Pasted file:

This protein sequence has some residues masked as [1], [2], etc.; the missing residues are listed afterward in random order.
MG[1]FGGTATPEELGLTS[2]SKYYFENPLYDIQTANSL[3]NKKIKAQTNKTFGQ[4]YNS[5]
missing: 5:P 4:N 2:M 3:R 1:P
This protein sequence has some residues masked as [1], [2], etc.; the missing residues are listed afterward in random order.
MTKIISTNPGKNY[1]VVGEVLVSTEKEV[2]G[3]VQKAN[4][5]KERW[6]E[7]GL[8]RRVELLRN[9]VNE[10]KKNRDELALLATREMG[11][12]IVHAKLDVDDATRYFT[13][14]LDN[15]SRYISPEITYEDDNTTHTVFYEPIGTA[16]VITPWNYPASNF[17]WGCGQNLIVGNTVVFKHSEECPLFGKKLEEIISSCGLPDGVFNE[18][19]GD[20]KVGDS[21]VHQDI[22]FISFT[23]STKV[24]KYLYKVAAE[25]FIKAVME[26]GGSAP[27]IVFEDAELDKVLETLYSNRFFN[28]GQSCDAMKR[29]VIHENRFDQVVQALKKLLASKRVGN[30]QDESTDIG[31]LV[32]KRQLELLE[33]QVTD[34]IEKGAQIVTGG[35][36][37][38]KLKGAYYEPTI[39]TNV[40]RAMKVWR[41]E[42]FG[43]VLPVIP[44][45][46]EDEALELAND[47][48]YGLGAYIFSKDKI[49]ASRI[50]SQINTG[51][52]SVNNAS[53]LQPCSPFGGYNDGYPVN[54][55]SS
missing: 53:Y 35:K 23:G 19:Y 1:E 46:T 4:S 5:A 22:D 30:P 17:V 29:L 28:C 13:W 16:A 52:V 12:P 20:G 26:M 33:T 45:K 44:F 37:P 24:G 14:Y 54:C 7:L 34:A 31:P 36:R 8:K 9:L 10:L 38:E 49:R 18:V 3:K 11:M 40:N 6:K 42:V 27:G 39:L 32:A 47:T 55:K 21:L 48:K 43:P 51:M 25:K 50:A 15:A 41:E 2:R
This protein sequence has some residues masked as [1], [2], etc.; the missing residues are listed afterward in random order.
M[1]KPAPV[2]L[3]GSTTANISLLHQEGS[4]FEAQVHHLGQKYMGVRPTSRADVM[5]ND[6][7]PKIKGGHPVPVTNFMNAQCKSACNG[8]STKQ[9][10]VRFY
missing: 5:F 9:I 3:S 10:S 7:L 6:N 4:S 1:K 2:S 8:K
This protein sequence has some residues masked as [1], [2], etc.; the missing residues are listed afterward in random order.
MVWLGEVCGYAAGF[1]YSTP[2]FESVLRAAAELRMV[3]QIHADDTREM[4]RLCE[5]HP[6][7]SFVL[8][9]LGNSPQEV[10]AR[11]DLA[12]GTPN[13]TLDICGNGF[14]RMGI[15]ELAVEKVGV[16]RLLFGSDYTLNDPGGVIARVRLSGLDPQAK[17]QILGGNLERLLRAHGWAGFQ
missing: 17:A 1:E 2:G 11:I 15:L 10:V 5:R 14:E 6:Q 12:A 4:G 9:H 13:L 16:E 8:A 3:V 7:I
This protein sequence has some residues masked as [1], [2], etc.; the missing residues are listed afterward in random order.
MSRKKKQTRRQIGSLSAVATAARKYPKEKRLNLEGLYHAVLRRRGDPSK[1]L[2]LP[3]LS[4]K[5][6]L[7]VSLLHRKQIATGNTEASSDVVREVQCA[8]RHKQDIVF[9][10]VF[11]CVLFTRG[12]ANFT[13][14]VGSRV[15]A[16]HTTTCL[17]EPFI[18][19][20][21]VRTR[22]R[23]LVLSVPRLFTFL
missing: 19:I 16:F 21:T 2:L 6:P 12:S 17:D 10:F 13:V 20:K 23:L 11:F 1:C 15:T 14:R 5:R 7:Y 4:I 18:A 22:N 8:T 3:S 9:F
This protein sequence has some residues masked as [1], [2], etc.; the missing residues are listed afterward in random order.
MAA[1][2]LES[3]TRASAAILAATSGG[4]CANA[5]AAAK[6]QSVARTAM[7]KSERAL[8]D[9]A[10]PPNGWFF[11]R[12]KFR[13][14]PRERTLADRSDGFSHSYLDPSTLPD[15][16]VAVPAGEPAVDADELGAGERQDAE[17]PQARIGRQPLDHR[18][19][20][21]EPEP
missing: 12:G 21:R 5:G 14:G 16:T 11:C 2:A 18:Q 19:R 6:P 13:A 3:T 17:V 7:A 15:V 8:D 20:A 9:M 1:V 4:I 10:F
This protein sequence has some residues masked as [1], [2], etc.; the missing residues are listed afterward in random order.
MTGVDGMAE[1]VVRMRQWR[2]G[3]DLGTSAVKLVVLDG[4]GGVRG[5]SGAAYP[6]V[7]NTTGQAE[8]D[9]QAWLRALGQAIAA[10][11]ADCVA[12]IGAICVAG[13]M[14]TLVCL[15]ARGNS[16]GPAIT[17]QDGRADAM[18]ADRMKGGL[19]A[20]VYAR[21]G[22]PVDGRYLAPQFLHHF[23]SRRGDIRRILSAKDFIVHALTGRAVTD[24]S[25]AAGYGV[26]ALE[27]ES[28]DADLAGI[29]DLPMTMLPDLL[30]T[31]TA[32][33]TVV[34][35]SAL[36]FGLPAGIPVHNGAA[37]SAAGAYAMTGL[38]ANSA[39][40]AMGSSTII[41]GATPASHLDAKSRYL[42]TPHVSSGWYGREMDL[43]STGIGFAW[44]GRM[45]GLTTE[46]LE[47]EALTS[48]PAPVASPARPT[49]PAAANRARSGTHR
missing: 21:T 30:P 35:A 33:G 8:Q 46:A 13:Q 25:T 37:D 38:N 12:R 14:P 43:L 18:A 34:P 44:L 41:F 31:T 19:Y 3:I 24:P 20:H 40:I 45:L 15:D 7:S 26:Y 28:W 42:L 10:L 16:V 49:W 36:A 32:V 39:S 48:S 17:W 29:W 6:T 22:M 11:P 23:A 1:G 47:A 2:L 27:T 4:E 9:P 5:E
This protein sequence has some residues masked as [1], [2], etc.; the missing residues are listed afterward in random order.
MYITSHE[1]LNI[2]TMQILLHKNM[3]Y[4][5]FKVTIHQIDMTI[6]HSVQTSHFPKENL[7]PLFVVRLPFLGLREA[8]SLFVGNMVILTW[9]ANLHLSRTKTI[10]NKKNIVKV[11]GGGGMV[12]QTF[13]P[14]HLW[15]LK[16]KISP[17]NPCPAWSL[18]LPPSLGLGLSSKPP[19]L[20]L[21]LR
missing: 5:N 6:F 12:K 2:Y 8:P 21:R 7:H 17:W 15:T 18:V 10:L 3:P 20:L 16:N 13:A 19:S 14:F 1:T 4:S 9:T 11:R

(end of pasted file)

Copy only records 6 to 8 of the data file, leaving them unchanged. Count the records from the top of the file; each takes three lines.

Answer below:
This protein sequence has some residues masked as [1], [2], etc.; the missing residues are listed afterward in random order.
MAA[1][2]LES[3]TRASAAILAATSGG[4]CANA[5]AAAK[6]QSVARTAM[7]KSERAL[8]D[9]A[10]PPNGWFF[11]R[12]KFR[13][14]PRERTLADRSDGFSHSYLDPSTLPD[15][16]VAVPAGEPAVDADELGAGERQDAE[17]PQARIGRQPLDHR[18][19][20][21]EPEP
missing: 12:G 21:R 5:G 14:G 16:T 11:C 2:A 18:Q 19:R 6:P 13:A 3:T 17:V 7:A 15:V 8:D 20:A 9:M 1:V 4:I 10:F
This protein sequence has some residues masked as [1], [2], etc.; the missing residues are listed afterward in random order.
MTGVDGMAE[1]VVRMRQWR[2]G[3]DLGTSAVKLVVLDG[4]GGVRG[5]SGAAYP[6]V[7]NTTGQAE[8]D[9]QAWLRALGQAIAA[10][11]ADCVA[12]IGAICVAG[13]M[14]TLVCL[15]ARGNS[16]GPAIT[17]QDGRADAM[18]ADRMKGGL[19]A[20]VYAR[21]G[22]PVDGRYLAPQFLHHF[23]SRRGDIRRILSAKDFIVHALTGRAVTD[24]S[25]AAGYGV[26]ALE[27]ES[28]DADLAGI[29]DLPMTMLPDLL[30]T[31]TA[32][33]TVV[34][35]SAL[36]FGLPAGIPVHNGAA[37]SAAGAYAMTGL[38]ANSA[39][40]AMGSSTII[41]GATPASHLDAKSRYL[42]TPHVSSGWYGREMDL[43]STGIGFAW[44]GRM[45]GLTTE[46]LE[47]EALTS[48]PAPVASPARPT[49]PAAANRARSGTHR
missing: 21:T 30:P 35:A 33:G 8:Q 46:A 13:Q 25:T 37:D 38:N 12:R 14:P 43:L 18:A 34:P 44:L 41:F 31:T 19:Y 3:I 24:P 20:H 40:I 45:L 15:D 7:S 26:Y 28:W 42:L 10:L 16:V 49:W 36:A 32:V 39:S 48:S 17:W 29:W 6:T 22:M 11:P 23:A 1:G 47:A 2:L 27:T 4:E 9:P 5:E
This protein sequence has some residues masked as [1], [2], etc.; the missing residues are listed afterward in random order.
MYITSHE[1]LNI[2]TMQILLHKNM[3]Y[4][5]FKVTIHQIDMTI[6]HSVQTSHFPKENL[7]PLFVVRLPFLGLREA[8]SLFVGNMVILTW[9]ANLHLSRTKTI[10]NKKNIVKV[11]GGGGMV[12]QTF[13]P[14]HLW[15]LK[16]KISP[17]NPCPAWSL[18]LPPSLGLGLSSKPP[19]L[20]L[21]LR
missing: 5:N 6:F 12:K 2:Y 8:P 21:R 7:H 17:W 15:T 18:V 10:L 3:P 20:L 16:N 13:A 19:S 14:F 1:T 4:S 9:T 11:R